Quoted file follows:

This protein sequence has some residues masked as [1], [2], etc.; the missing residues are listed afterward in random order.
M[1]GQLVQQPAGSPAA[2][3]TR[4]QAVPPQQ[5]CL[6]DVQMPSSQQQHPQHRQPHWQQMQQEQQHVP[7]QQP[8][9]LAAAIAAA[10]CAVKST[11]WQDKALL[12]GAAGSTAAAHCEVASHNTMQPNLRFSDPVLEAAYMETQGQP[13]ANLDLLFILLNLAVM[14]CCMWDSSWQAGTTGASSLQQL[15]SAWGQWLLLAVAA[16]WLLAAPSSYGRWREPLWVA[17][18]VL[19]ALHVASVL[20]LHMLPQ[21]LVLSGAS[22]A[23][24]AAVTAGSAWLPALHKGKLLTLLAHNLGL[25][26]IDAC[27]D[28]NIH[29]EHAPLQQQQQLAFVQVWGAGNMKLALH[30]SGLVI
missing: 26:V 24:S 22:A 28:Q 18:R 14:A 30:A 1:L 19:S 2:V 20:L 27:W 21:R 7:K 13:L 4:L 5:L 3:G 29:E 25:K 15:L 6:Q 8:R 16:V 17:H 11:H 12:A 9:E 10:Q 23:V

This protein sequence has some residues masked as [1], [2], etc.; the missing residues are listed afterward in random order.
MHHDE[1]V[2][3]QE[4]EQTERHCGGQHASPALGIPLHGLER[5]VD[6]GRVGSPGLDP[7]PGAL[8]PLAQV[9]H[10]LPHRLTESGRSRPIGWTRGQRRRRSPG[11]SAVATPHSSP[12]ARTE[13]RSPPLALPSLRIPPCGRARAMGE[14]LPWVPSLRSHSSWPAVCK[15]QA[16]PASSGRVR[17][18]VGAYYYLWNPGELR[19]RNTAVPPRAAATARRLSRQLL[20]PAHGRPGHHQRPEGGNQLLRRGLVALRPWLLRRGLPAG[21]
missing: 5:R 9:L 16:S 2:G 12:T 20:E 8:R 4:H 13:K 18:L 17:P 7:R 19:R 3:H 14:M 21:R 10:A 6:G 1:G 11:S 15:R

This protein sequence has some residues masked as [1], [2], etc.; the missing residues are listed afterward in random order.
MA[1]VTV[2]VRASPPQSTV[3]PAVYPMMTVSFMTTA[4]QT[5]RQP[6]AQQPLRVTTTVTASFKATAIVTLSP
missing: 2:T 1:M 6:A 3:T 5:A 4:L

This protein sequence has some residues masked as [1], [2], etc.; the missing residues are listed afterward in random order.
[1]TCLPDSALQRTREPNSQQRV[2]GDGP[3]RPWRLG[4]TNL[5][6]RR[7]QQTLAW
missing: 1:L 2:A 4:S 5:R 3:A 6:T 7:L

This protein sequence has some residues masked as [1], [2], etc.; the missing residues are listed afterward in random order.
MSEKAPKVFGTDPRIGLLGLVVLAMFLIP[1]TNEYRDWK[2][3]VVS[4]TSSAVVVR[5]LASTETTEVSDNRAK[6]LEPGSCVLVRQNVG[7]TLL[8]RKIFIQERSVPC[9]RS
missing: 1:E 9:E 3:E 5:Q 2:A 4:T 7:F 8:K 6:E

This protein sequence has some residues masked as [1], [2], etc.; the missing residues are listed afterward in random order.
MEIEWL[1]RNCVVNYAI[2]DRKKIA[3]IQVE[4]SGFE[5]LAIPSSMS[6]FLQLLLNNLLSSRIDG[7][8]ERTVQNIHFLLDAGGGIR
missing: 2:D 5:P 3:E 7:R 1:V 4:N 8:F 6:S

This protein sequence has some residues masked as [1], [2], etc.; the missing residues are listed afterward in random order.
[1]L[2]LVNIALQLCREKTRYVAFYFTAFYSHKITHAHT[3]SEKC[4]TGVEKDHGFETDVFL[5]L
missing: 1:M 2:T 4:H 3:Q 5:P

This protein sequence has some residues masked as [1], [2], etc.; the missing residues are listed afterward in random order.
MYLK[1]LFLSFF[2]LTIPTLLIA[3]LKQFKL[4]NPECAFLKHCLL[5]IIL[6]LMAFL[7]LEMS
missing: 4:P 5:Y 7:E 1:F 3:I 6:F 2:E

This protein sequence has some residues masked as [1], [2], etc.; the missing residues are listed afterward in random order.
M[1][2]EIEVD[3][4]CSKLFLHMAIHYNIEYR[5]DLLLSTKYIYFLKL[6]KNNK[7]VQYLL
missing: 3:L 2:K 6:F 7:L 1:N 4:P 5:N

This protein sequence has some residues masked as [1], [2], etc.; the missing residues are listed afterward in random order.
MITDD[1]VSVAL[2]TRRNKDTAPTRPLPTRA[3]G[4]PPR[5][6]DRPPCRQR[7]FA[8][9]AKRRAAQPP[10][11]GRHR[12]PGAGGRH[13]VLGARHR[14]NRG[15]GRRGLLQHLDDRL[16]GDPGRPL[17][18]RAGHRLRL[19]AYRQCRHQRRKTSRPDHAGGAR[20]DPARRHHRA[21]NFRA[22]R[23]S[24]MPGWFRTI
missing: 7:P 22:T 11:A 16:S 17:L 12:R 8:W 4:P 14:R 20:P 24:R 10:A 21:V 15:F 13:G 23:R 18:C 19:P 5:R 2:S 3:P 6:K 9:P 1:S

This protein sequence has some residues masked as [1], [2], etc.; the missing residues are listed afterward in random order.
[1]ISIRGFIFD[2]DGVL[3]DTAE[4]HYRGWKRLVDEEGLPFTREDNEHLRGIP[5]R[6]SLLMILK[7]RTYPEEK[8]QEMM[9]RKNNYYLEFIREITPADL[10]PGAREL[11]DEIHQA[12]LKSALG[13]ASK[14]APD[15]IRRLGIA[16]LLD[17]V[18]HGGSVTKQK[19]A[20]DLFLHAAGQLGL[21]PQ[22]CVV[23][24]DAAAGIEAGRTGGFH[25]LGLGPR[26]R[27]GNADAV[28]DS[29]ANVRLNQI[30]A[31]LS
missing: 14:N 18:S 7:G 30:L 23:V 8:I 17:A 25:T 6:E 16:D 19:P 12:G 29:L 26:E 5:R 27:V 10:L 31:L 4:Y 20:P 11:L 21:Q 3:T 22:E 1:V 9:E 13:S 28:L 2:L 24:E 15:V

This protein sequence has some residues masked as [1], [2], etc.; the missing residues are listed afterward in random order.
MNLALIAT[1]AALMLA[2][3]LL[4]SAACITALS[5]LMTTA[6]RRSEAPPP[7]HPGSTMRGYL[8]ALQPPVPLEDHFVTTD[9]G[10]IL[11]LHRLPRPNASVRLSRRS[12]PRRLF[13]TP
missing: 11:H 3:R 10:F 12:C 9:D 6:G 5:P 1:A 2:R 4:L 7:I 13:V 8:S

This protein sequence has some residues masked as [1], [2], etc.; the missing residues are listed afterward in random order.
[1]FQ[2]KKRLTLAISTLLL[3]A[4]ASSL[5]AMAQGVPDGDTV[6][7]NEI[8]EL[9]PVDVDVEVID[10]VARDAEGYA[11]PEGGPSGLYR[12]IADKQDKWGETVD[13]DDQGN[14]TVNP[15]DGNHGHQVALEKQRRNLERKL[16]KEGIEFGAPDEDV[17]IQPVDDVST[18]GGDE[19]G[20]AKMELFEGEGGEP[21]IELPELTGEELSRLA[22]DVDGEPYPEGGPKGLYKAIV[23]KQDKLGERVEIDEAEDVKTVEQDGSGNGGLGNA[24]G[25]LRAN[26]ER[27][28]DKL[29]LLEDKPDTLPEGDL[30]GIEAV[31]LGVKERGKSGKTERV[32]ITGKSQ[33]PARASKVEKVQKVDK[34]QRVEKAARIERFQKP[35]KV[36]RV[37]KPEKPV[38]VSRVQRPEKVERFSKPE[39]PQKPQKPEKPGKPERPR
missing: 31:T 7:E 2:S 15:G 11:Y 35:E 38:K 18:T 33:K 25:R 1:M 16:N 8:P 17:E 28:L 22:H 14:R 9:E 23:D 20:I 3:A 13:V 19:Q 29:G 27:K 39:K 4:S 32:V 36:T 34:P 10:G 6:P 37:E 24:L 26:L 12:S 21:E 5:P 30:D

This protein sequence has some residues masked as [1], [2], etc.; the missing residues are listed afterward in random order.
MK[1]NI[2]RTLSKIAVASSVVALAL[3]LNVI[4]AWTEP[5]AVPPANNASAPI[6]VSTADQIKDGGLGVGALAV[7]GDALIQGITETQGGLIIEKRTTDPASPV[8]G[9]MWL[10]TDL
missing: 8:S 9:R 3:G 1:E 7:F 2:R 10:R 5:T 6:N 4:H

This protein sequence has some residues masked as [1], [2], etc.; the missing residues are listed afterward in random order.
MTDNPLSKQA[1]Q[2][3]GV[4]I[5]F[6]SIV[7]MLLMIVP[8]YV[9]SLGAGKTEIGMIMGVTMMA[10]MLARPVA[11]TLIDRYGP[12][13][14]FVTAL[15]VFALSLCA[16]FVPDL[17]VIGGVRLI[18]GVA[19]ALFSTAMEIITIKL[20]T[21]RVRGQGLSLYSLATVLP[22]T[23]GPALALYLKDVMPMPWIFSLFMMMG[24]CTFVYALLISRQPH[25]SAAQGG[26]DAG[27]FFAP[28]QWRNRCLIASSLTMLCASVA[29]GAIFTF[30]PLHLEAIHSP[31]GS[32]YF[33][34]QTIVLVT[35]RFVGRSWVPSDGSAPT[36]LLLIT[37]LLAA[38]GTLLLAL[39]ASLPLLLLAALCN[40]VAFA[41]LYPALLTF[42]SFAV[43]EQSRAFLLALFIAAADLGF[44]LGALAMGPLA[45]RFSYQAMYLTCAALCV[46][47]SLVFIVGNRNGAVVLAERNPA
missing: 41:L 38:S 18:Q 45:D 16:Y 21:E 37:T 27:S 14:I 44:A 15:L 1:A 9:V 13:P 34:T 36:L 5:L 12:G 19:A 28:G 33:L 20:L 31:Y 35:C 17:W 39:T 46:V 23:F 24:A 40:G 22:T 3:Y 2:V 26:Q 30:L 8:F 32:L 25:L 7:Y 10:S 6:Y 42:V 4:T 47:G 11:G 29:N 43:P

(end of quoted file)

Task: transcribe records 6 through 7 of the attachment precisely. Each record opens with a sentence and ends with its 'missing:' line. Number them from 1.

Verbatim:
This protein sequence has some residues masked as [1], [2], etc.; the missing residues are listed afterward in random order.
MEIEWL[1]RNCVVNYAI[2]DRKKIA[3]IQVE[4]SGFE[5]LAIPSSMS[6]FLQLLLNNLLSSRIDG[7][8]ERTVQNIHFLLDAGGGIR
missing: 2:D 5:P 3:E 7:R 1:V 4:N 8:F 6:S

This protein sequence has some residues masked as [1], [2], etc.; the missing residues are listed afterward in random order.
[1]L[2]LVNIALQLCREKTRYVAFYFTAFYSHKITHAHT[3]SEKC[4]TGVEKDHGFETDVFL[5]L
missing: 1:M 2:T 4:H 3:Q 5:P